The Rich are Finding Happiness in Precious Baubles-Online Jewellery Auctions

Online auctions are all the rage with successful sales as well-to-do collectors are deriving joy out of bidding their favourite pieces from the comfort of their homes says Vijetha Rangabashyam

While most people are worried in anticipation about this ongoing dreadful pandemic and are cloistered within the walls of their homes, the well to do female consumers and in some cases males, who have an affinity towards jewellery, are having fun with online digital auctions hosted by world famous auction houses like Christie’s, Sotheby’s and the like. The recently held auctions are a testament to the growing fondness of rich shoppers towards bidding their favourite pieces online. May be it is the stress or restlessness, but more number of women are finding joy in collecting pieces from their favourite jewellers.

The Thrill of Bidding
Women who are bidding pieces online are already passionate about jewellery. They don’t have an outlet, no evening drinks at a favourite restaurant with girl friends, no hot yoga – the pent up energy is being channeled towards chasing jewellery pieces that they have been eyeing and the thrill of locking it in a desired price is extremely gratifying. Maleeva, aged 60 bought a Tiffany & Co Angela Cummings Gold ‘Rose Petal’ Link Bracelet; according to an article on New York Times, she had been impatient to buy the piece and has been bidding aggressively.

A Safer Investment Choice
Those who are averse to stocks and real estate right now are investing in timeless pieces. When everything else around people is uncertain, deriving joy from owning exceptional gemstones and jewellery is the new normal. Historical pieces are irreplaceable and one of a kind and people are finding the need to fill a void in their otherwise mundane lives with such gorgeous pieces.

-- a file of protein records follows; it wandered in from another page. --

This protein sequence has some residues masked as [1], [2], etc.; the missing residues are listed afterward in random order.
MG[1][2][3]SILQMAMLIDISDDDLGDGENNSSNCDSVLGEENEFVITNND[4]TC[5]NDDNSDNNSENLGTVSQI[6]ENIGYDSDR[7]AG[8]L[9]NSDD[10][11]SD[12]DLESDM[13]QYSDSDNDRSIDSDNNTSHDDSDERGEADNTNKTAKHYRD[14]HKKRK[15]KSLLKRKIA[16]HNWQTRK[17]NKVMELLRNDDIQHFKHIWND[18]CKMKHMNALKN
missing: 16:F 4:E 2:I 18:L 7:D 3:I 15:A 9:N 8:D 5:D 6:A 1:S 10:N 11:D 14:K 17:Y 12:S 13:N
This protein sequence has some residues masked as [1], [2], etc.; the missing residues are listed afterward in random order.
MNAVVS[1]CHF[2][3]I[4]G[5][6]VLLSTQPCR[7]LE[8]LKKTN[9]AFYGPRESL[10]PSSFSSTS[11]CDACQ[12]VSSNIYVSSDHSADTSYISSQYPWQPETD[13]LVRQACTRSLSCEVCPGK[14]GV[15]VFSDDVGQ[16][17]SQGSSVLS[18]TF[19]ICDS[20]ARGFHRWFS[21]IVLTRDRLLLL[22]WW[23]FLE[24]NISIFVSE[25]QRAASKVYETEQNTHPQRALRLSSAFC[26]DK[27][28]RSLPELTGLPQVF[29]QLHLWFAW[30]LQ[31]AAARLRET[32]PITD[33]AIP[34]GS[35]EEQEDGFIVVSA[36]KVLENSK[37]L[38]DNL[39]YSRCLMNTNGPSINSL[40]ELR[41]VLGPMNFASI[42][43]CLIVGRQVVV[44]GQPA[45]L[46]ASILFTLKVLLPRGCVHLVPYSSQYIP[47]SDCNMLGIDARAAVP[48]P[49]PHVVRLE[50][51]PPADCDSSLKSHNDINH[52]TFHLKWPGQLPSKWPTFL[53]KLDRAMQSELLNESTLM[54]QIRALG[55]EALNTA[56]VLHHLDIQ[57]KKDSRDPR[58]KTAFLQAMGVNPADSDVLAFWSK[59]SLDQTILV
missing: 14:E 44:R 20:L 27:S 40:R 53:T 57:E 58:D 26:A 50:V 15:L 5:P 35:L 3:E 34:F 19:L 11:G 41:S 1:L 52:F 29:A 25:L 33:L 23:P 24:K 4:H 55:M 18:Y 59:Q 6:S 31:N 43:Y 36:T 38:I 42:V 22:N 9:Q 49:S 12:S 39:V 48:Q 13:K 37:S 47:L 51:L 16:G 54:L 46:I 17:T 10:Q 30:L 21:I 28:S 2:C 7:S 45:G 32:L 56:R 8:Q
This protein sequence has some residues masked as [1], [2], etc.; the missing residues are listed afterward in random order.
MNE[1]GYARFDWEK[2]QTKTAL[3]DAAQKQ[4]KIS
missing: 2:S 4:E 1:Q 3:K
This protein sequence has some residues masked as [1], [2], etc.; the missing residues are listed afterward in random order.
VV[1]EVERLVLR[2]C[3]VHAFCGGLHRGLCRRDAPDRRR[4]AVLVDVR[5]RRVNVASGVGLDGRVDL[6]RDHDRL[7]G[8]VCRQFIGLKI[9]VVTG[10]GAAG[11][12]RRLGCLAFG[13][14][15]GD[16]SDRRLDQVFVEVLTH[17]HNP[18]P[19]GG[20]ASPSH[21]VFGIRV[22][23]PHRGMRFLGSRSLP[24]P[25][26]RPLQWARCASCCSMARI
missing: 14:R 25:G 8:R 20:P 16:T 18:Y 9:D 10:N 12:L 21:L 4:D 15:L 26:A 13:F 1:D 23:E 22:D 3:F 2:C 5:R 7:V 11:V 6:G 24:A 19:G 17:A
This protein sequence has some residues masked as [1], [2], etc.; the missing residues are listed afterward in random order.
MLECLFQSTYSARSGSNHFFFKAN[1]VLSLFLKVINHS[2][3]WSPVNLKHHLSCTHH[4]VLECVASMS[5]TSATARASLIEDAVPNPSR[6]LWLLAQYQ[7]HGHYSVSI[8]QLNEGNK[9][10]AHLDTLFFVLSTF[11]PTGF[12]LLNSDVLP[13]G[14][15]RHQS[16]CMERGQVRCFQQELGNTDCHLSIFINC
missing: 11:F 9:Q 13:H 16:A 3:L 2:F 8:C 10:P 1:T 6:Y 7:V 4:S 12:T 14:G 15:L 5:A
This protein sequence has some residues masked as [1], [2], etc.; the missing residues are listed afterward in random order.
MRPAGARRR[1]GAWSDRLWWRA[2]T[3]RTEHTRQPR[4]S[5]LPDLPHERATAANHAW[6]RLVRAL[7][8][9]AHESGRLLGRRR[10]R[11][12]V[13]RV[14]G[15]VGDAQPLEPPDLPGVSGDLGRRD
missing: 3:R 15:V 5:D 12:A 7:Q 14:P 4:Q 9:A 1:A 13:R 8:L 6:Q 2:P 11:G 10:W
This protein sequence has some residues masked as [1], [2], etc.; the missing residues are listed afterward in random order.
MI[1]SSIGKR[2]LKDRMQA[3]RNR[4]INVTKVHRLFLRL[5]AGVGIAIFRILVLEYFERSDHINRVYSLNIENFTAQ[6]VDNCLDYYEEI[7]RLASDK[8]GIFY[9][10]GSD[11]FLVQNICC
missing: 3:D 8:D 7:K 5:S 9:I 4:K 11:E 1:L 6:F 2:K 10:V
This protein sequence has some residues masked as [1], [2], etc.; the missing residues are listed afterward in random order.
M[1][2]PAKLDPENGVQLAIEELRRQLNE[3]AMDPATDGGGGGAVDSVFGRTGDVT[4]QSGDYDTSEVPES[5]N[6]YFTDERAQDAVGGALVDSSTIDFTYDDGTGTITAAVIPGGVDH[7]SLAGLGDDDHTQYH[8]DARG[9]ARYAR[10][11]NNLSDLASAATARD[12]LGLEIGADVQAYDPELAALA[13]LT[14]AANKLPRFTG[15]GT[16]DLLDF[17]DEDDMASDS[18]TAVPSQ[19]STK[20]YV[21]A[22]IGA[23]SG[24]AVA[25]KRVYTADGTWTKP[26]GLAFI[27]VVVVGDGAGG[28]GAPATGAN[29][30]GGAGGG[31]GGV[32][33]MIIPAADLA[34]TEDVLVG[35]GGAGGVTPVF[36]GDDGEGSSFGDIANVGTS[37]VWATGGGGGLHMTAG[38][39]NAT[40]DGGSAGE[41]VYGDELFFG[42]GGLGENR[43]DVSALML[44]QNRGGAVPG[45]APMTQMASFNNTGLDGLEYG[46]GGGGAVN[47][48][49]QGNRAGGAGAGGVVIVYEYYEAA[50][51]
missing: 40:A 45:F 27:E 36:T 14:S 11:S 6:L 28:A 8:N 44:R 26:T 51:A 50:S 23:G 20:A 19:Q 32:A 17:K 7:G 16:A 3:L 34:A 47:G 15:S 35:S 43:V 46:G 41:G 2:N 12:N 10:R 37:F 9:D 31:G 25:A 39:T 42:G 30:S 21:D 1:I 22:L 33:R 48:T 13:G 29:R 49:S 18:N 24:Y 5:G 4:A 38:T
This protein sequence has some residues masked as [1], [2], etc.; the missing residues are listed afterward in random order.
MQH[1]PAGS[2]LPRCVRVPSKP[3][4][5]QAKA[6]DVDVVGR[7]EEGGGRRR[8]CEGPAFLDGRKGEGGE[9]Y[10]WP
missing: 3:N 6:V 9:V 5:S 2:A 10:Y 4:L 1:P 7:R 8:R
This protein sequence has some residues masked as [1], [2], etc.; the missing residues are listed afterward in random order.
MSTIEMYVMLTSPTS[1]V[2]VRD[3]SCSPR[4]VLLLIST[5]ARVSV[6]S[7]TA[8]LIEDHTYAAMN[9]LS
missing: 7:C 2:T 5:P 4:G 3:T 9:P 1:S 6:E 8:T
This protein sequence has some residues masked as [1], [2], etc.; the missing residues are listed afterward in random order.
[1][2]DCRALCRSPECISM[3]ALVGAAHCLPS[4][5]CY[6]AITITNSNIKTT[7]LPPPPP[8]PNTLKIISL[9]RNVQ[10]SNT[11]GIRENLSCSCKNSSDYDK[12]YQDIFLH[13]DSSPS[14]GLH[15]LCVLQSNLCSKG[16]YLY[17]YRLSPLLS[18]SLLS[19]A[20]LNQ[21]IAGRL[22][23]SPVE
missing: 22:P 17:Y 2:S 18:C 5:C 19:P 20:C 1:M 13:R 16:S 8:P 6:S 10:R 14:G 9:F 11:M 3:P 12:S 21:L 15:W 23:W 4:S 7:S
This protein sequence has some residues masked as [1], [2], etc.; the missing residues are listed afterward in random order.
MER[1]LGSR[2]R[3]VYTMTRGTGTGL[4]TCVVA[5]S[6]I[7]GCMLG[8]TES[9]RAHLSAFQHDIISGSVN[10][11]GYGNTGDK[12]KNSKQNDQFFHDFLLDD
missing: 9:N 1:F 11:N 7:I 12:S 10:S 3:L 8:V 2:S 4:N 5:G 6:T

Who are these Collectors?
Rich housewives and women with thriving careers between the age of 35 and 60 participate in these auctions. These are women who know their jewellery and have an eye for rare, exquisite pieces by pedigree brands. By virtue of collecting for several years, the need to see the piece in the flesh is less. The trust that they have with the auction houses and the jewellery brands is high.

The Matter of Pricing
Auction houses have used the winning strategy of implementing conservative pricing as it attracts more bidders. The current bid for a pair of Geranium earrings by JAR with an estimate of $1,500-2000 is $5500. A gorgeous Cartier coral and diamond brooch with an estimate of 50,000-80,000 CHF was sold for 68,750 CHF. Ultimately, estimates under $20,000 seems to be a sweet spot for collectors – the decision of buying can be independent without consulting members of the family as it is not a high octane purchase. Fewer lots and frequent options seem to be a winning combination.

Of Provenance & Pedigree
Pieces from brands with repute and history do well in these auctions. Cartier, Tiffany & Co, Van, Cleef & Arpels, Bulgari are usual suspects, while brands like David Webb, JAR, Verdura and Hemmerle also do extremely well. Pieces whose origins are unknown don’t do as well unless they come with a piece of indelible story, mostly period pieces. Collectors feel safer and secure when they buy pieces from known brands at an online auction.

Innovation Abound
Auction houses are doing everything in their capacity to make their auctions more exciting. From private viewings through video calls to home delivery to guiding bidders over the phone, an array of services is made available to eager bidders. Auction houses like Doyle are even walking the bidders through the whole process, by showing them pieces on Facetime or Zoom – maintaining a personal connection with potential collectors has become important now than before.

Diamonds Galore

In an auction by Christie’s a plethora of diamond jewellery were on sale including a spectacular diamond ring of 28.86 carats that sold for $2,115,000 and many diamond pieces from Graff. A few fancy colour diamond pieces at Sotheby’s Magnificent Jewellery auction missed the mark, but an intense pink diamond ring was sold for $3 million.

Colours of Hope
The demand for Kashmiri sapphires and Burmese Pigeon blood rubies was high even before the lockdown. Once the pandemic came into play, people wanted to seize the opportunity to get their hands on such rare investments. An important Kashmiri sapphire and diamond ring was sold at a recently held auction for 524,000 CHF well over its estimate of 300,000 - 490,000 CHF.

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